Pulaski County farmer restoring longleaf pine trees
“That tree is in the early grass stage,” farmer Tim Allen said while pointing to a tree.
If you look around Allen’s farm, you won’t see any massive longleaf pine trees, yet. Two and a half years ago, Allen planted thousands of longleaf pine seedlings on his farm.
“This was the dominant native pine tree when the Europeans came,” Allen said. “It covered approximately 21 million acres in Georgia.”
But not anymore.
“Because of its industrial applications, people harvested it for years and years and did not replant it to replenish it for future generations,” Calvin Essex with the Natural Resources Conservation Service said.
That is why the NRCS is working with landowners like Allen. The federal organization, which is part of the USDA, provides funds to help restore longleaf pine across nine southeastern states, one tree at a time.
“These are investments in maintaining the soil, it’s keeping air clean, it’s keeping water clean,” Essex said. “So all of these investments that the taxpayer is making is for the long term benefit of this country.”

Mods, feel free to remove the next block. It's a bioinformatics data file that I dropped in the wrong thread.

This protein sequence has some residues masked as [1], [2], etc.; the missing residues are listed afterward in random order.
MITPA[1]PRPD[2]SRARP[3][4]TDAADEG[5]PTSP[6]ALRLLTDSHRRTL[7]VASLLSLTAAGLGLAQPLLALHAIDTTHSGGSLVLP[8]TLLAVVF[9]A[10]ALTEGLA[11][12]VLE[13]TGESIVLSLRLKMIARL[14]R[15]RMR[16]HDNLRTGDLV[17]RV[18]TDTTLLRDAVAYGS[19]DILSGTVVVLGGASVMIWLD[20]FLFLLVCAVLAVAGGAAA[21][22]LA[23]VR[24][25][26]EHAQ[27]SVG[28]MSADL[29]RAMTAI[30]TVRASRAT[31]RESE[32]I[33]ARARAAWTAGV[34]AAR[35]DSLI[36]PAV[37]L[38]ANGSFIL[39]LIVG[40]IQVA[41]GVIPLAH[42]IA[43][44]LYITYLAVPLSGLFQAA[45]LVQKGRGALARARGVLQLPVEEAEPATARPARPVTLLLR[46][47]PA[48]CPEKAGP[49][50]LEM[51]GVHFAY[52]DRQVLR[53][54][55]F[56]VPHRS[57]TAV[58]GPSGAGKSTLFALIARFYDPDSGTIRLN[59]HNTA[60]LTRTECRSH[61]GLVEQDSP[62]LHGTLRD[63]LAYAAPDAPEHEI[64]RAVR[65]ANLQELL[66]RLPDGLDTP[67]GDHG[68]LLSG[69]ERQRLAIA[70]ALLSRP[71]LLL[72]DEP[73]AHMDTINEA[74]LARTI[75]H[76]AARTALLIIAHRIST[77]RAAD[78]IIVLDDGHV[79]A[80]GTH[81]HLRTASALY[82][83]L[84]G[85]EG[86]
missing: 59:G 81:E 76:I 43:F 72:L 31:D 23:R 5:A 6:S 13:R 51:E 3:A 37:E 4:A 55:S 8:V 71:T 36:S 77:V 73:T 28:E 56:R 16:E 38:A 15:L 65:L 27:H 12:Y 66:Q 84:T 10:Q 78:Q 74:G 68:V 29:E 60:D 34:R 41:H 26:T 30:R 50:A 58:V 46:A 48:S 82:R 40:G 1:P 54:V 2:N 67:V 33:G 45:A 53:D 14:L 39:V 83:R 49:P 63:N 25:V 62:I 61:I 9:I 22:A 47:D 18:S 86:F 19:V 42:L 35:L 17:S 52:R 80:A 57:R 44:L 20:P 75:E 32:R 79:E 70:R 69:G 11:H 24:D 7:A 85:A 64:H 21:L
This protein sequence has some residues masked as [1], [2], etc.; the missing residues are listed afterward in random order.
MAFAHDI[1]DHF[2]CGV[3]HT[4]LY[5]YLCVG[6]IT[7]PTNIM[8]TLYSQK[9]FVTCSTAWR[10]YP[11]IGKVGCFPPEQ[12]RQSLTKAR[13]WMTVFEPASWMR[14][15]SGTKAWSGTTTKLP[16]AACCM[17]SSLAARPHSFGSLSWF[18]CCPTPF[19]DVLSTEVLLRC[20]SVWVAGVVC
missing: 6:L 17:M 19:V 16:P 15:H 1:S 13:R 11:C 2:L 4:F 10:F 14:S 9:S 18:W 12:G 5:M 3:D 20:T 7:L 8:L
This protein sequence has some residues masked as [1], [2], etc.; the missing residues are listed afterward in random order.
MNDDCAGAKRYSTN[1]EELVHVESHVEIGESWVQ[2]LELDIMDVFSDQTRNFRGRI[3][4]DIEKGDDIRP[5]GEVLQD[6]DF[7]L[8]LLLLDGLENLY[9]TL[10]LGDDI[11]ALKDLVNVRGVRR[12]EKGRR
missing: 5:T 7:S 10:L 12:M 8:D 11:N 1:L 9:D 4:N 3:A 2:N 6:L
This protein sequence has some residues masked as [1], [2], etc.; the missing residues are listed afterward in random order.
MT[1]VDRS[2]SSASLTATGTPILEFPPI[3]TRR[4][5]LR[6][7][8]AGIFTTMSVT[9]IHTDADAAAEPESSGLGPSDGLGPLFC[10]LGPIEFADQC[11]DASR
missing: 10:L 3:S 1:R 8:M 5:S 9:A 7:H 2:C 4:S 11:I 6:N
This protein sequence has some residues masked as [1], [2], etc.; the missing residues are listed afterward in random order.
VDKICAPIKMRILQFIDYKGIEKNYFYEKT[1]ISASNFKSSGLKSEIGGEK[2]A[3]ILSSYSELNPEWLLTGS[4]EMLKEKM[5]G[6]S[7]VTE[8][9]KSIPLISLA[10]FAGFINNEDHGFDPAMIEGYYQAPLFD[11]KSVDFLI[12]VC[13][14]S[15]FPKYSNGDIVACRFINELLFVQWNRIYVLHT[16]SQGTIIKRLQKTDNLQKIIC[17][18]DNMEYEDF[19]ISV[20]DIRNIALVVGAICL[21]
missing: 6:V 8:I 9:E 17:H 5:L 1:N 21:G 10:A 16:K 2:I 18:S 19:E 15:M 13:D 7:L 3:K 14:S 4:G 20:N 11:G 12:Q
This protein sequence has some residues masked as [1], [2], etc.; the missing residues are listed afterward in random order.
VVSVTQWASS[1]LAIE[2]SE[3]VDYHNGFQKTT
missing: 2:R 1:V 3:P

And for the wildlife.
“For many years, we didn’t have any quail here, but since we’ve started prepping the land, planting the longleaf, we have quite a few covens of quail that have come back,” Allen said.
In about 35 years, the longleaf pine trees will be more than 100 feet tall. But Allen is in no hurry. He is just happy to be a part of the growing effort.
“We wanted to be the best stewards of the land,” Allen said. “This will help establish the longleaf back and my offspring will benefit from this.”
According to the USDA, since 2010, the NRCS has invested more than $36 million to help thousands of land owners like Allen.
Click here if you are interested in joining the effort.